Westhall Castle includes a 16th-century L-plan tower house, which was substantially extended in the 17th and 19th century. The estate was held by the Bishops of Aberdeen in the 13th century, and passed to the Gordons during the Reformation. The original L-plan tower was constructed in the 16th century, with a round tower added in the 17th century. In 1681 it was purchased by the Rev James Horne, vicar of Elgin. Further extensions were added around 1838. By the mid-19th century it was the property of Sir James Elphinstone, who invested in both the Aberdeen Canal Company and the Great North of Scotland Railway.
Westhall was later used as an agricultural school, and as a hotel which closed in the 1990s. A period of neglect followed. In 2011 new owners took over the house.References:
Dating from the 15th century, Kisimul is the only significant surviving medieval castle in the Outer Hebrides. It was the residence of the chief of the Macneils of Barra, who claimed descent from the legendary Niall of the Nine Hostages. Tradition tells of the Macneils settling in Barra in the 11th century, but it was only in 1427 that Gilleonan Macneil comes on record as the first lord. He probably built the castle that dominates the rocky islet, and in its shadow a crew house for his personal galley and crew. The sea coursed through Macneil veins, and a descendant, Ruari ‘the Turbulent’, was arrested for piracy of an English ship during King James VI’s reign in the later 16th century.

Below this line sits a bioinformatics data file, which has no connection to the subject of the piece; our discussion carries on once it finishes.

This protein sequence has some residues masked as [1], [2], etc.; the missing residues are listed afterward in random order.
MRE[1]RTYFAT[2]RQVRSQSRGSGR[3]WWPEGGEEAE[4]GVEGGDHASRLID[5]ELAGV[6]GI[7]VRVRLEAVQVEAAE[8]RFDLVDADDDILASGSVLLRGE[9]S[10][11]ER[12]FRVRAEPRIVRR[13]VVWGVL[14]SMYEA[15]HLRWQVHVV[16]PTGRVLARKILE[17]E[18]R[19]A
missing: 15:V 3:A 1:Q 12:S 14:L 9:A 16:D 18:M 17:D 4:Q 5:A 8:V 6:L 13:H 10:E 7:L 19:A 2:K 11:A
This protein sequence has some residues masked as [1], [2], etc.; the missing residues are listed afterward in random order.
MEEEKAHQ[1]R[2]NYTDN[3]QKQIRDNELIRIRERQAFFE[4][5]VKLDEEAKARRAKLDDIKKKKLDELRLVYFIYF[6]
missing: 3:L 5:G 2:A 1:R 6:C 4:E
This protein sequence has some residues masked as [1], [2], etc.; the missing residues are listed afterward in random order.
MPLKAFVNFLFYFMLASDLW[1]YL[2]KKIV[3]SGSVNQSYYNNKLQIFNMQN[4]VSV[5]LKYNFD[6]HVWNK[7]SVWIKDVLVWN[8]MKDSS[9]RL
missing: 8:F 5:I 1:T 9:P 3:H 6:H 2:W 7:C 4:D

Heavy debts eventually forced the Macneil chiefs to sell Barra in 1838. However, a descendant, Robert Lister Macneil, the 45th Chief, repurchased the estate in 1937, and set about restoring his ancestral seat. It passed into Historic Scotland’s care in 2000.
The castle dates essentially from the 15th century. It takes the form of a three-storey tower house. This formed the residence of the clan chief. An associated curtain wall fringed the small rock on which the castle stood, and enclosed a small courtyard in which there are ancillary buildings. These comprised a feasting hall, a chapel, a tanist’s house and a watchman’s house. Most were restored in the 20th century, the tanist’s house serving as the family home of the Macneils. A well near the postern gate is fed with fresh water from an underground seam. Outside the curtain wall, beside the original landing-place, are the foundations of the crew house, where the sailors manning their chief’s galley had their quarters.